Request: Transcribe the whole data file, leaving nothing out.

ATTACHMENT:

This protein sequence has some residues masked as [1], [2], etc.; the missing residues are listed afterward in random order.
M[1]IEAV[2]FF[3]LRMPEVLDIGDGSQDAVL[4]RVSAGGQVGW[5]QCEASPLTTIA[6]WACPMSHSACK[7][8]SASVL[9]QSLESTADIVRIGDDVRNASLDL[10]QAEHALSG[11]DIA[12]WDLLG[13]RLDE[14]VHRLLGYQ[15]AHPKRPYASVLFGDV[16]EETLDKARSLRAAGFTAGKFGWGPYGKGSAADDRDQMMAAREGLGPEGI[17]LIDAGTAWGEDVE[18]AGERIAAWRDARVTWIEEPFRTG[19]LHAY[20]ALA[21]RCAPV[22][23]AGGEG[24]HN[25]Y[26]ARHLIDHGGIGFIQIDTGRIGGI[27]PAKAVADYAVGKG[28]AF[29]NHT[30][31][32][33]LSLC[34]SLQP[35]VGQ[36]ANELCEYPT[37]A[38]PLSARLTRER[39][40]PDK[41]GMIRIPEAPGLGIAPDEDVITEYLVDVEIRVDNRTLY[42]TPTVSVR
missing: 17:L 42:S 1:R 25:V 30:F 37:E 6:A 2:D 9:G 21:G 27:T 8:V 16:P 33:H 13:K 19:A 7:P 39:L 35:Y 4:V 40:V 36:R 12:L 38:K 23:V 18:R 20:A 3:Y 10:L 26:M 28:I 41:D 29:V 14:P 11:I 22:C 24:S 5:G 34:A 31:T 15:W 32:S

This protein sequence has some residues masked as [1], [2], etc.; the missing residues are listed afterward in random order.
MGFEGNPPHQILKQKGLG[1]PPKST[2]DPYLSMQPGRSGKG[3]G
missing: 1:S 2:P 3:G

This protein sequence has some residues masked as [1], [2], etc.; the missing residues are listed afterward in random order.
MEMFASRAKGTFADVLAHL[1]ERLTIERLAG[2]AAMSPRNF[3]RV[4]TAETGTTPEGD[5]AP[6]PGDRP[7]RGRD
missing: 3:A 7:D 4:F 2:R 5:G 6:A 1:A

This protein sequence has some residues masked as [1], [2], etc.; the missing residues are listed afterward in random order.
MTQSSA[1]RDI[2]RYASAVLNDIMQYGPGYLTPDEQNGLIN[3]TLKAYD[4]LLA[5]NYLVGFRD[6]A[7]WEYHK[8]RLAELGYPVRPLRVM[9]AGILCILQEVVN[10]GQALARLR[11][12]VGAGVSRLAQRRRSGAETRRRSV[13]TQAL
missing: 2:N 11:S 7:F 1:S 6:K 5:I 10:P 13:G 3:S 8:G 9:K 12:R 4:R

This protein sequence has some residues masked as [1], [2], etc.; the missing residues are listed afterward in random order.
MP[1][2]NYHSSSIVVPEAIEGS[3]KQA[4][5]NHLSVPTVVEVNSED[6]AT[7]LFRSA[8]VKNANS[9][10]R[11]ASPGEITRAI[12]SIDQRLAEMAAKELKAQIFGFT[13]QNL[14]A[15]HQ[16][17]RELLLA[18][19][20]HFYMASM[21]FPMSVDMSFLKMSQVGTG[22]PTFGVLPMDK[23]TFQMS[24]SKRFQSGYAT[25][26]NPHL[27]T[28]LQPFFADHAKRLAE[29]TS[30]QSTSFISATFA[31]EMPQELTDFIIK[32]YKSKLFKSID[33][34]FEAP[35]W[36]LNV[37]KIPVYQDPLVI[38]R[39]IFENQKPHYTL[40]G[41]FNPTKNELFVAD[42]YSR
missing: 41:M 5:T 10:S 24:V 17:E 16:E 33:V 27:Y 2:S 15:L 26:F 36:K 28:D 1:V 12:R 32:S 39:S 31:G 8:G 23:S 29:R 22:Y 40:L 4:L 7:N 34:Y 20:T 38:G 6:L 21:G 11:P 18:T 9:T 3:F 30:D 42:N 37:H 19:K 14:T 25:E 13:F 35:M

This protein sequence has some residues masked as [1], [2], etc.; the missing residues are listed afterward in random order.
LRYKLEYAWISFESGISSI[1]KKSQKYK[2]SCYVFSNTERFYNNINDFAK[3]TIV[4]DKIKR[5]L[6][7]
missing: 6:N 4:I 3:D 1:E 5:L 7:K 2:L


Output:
This protein sequence has some residues masked as [1], [2], etc.; the missing residues are listed afterward in random order.
M[1]IEAV[2]FF[3]LRMPEVLDIGDGSQDAVL[4]RVSAGGQVGW[5]QCEASPLTTIA[6]WACPMSHSACK[7][8]SASVL[9]QSLESTADIVRIGDDVRNASLDL[10]QAEHALSG[11]DIA[12]WDLLG[13]RLDE[14]VHRLLGYQ[15]AHPKRPYASVLFGDV[16]EETLDKARSLRAAGFTAGKFGWGPYGKGSAADDRDQMMAAREGLGPEGI[17]LIDAGTAWGEDVE[18]AGERIAAWRDARVTWIEEPFRTG[19]LHAY[20]ALA[21]RCAPV[22][23]AGGEG[24]HN[25]Y[26]ARHLIDHGGIGFIQIDTGRIGGI[27]PAKAVADYAVGKG[28]AF[29]NHT[30][31][32][33]LSLC[34]SLQP[35]VGQ[36]ANELCEYPT[37]A[38]PLSARLTRER[39][40]PDK[41]GMIRIPEAPGLGIAPDEDVITEYLVDVEIRVDNRTLY[42]TPTVSVR
missing: 17:L 42:S 1:R 25:V 30:F 37:E 6:A 2:D 9:G 21:G 27:T 8:V 16:P 33:H 13:K 19:A 7:P 39:L 35:Y 4:V 40:V 36:R 12:L 38:K 23:V 18:R 20:A 3:Y 10:L 26:M 28:I 41:D 29:V 14:P 11:I 22:C 24:S 5:G 34:A 31:T 15:W 32:S

This protein sequence has some residues masked as [1], [2], etc.; the missing residues are listed afterward in random order.
MGFEGNPPHQILKQKGLG[1]PPKST[2]DPYLSMQPGRSGKG[3]G
missing: 1:S 2:P 3:G

This protein sequence has some residues masked as [1], [2], etc.; the missing residues are listed afterward in random order.
MEMFASRAKGTFADVLAHL[1]ERLTIERLAG[2]AAMSPRNF[3]RV[4]TAETGTTPEGD[5]AP[6]PGDRP[7]RGRD
missing: 3:A 7:D 4:F 2:R 5:G 6:A 1:A

This protein sequence has some residues masked as [1], [2], etc.; the missing residues are listed afterward in random order.
MTQSSA[1]RDI[2]RYASAVLNDIMQYGPGYLTPDEQNGLIN[3]TLKAYD[4]LLA[5]NYLVGFRD[6]A[7]WEYHK[8]RLAELGYPVRPLRVM[9]AGILCILQEVVN[10]GQALARLR[11][12]VGAGVSRLAQRRRSGAETRRRSV[13]TQAL
missing: 2:N 11:S 7:F 1:S 6:K 5:I 10:P 13:G 3:S 8:G 9:K 12:R 4:R

This protein sequence has some residues masked as [1], [2], etc.; the missing residues are listed afterward in random order.
MP[1][2]NYHSSSIVVPEAIEGS[3]KQA[4][5]NHLSVPTVVEVNSED[6]AT[7]LFRSA[8]VKNANS[9][10]R[11]ASPGEITRAI[12]SIDQRLAEMAAKELKAQIFGFT[13]QNL[14]A[15]HQ[16][17]RELLLA[18][19][20]HFYMASM[21]FPMSVDMSFLKMSQVGTG[22]PTFGVLPMDK[23]TFQMS[24]SKRFQSGYAT[25][26]NPHL[27]T[28]LQPFFADHAKRLAE[29]TS[30]QSTSFISATFA[31]EMPQELTDFIIK[32]YKSKLFKSID[33][34]FEAP[35]W[36]LNV[37]KIPVYQDPLVI[38]R[39]IFENQKPHYTL[40]G[41]FNPTKNELFVAD[42]YSR
missing: 41:M 5:T 10:S 24:V 17:E 16:E 33:V 27:Y 2:S 15:L 26:F 36:K 28:D 1:V 12:R 32:S 39:S 31:G 8:G 23:S 29:R 22:Y 40:L 4:L 7:N 34:Y 20:T 38:G 6:L 21:G 11:P 18:T 9:T 3:F 30:D 42:N 37:H 19:K 14:T 25:E 13:F 35:M

This protein sequence has some residues masked as [1], [2], etc.; the missing residues are listed afterward in random order.
LRYKLEYAWISFESGISSI[1]KKSQKYK[2]SCYVFSNTERFYNNINDFAK[3]TIV[4]DKIKR[5]L[6][7]
missing: 6:N 4:I 3:D 1:E 5:L 7:K 2:L